Thirdly, as Privacy International notes, data ownership is market-driven and therefore “will only result in the exploitation of people’s economic concerns at the expense of their personal data and fundamental right”. This could be especially damaging for those who are already economically vulnerable. For example, one of the ways Cambridge Analytica obtained data was through harvesting the data of workers on Amazon’s Mechanical Turk for $1-2 USD. On average, it was estimated that data scientist Aleksandr Kogan paid less than two cents for each Facebook profile used.

The fact that personal data on an individual level is worth so little may not incentivise more data sharing among people who are financially viable, but will more likely incentivise those in poverty. And this brings the possibility of price discrimination — companies may offer to buy data from people of a certain income level or race at higher or lower prices depending on what price they think these demographics would be willing to sell their data at. This raises questions about whose information is considered “valuable”, and along what parameters this is decided.

Lastly, it is practically impossible to have “ownership” over all the personal information that platforms hold, due to the lack of transparency surrounding the information ecosystem. For one, we have no idea the full extent of who has our data and what data they hold on us. We can’t even access the full copy of our Facebook data (the downloadable file provides an incomplete dataset), much less access the information held by data brokers that most don’t even know exist.

Another issue concerns the inferred information companies use to profile us, which is increasingly being used to inform judgments about everything from criminality to creditworthiness. These inferences are derived not just from information collected from individuals directly, but aggregated data about others thought to be similar to the individual in question (“lookalike audiences”) as well. Claiming ownership over this type of information is difficult because it is generated by companies and not the individuals themselves, and may not even have been generated using a consumer’s personal data. But if these inferences are being used to make decisions about people, then they should have the right to access and control this information. We need to look beyond data knowingly provided, and data ownership is too simplistic to do this.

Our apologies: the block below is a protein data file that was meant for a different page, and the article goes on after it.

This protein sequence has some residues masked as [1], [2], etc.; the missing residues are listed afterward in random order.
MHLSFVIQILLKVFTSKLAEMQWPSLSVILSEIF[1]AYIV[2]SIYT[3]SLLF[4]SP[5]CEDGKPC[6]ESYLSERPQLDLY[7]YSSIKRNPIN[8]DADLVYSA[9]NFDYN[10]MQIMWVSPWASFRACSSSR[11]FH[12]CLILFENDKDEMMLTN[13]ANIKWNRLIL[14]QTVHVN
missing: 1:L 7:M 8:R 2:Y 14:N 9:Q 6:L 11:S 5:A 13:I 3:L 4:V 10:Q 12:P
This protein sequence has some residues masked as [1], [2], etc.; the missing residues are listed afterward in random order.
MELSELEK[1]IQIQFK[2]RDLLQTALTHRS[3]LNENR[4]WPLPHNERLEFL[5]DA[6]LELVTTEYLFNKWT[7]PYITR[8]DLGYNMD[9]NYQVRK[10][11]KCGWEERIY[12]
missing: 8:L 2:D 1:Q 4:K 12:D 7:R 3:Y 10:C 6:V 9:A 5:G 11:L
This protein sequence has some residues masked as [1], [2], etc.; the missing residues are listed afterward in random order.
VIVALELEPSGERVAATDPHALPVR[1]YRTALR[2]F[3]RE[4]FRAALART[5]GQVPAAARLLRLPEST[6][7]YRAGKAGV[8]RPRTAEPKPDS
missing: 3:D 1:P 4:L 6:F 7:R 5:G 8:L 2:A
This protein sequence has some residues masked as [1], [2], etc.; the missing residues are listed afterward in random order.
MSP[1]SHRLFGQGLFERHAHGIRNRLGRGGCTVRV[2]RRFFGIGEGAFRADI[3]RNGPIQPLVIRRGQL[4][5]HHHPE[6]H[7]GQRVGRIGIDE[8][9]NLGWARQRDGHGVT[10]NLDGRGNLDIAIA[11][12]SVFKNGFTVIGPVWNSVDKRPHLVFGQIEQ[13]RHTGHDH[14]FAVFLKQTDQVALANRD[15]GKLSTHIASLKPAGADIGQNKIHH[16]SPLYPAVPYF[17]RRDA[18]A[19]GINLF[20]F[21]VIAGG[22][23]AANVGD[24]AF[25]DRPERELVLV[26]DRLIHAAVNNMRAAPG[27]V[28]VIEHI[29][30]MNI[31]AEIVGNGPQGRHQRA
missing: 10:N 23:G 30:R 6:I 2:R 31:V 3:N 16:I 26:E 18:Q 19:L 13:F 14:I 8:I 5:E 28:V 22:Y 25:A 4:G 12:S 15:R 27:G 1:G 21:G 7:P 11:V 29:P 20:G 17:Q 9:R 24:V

Though not perfect, the current system of data protection does more for consumers than a model of data ownership because it ensures that individuals will always have rights over their data. What needs to be advocated for are strong legal safeguards and a move towards technical and operational practices that are privacy protecting, such as requirements of data minimisation, portability, and interoperability. Ultimately, granting individuals the ability to sell their personal information on social media platforms will not give them more control over their data, nor will it protect them from being exploited. And I think we all deserve more than being ripped off by social media platforms under the illusion of regaining control.

Natalie Chyi is UCL law graduate who will be starting an LLM in law, technology and entrepreneurship at Cornell Tech in autumn 2018. She is the winner of the BARBRI International Privacy Law Blogging Prize.

BARBRI International will be hosting a 4 July Independence Day party at its London office. Register to attend here.